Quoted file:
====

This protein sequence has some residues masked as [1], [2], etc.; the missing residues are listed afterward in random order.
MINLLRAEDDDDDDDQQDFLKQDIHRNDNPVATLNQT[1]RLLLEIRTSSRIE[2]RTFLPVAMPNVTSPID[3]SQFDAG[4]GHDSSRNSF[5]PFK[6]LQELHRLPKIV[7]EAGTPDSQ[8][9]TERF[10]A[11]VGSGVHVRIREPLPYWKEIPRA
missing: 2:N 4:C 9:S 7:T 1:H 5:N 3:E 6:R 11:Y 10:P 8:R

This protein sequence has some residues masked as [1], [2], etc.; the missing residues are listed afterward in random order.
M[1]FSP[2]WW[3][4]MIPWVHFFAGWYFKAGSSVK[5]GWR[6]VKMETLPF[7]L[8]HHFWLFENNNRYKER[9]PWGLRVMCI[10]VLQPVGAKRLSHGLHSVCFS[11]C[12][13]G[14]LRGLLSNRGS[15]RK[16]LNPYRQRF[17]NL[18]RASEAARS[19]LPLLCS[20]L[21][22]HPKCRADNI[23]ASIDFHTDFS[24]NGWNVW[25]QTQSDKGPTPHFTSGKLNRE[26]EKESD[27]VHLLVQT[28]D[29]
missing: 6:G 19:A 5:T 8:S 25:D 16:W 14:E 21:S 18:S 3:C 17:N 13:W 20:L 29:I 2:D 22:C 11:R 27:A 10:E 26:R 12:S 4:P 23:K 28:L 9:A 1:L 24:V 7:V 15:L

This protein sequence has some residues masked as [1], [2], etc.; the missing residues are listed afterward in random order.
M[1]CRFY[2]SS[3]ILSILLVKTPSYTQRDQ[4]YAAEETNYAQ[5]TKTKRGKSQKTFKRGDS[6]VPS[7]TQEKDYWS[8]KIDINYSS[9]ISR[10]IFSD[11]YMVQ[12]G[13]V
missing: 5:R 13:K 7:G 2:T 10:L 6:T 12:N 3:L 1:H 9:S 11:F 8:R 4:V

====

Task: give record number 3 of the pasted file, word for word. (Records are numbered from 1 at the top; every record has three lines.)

This protein sequence has some residues masked as [1], [2], etc.; the missing residues are listed afterward in random order.
M[1]CRFY[2]SS[3]ILSILLVKTPSYTQRDQ[4]YAAEETNYAQ[5]TKTKRGKSQKTFKRGDS[6]VPS[7]TQEKDYWS[8]KIDINYSS[9]ISR[10]IFSD[11]YMVQ[12]G[13]V
missing: 5:R 13:K 7:G 2:T 10:L 6:T 12:N 3:L 1:H 9:S 11:F 8:R 4:V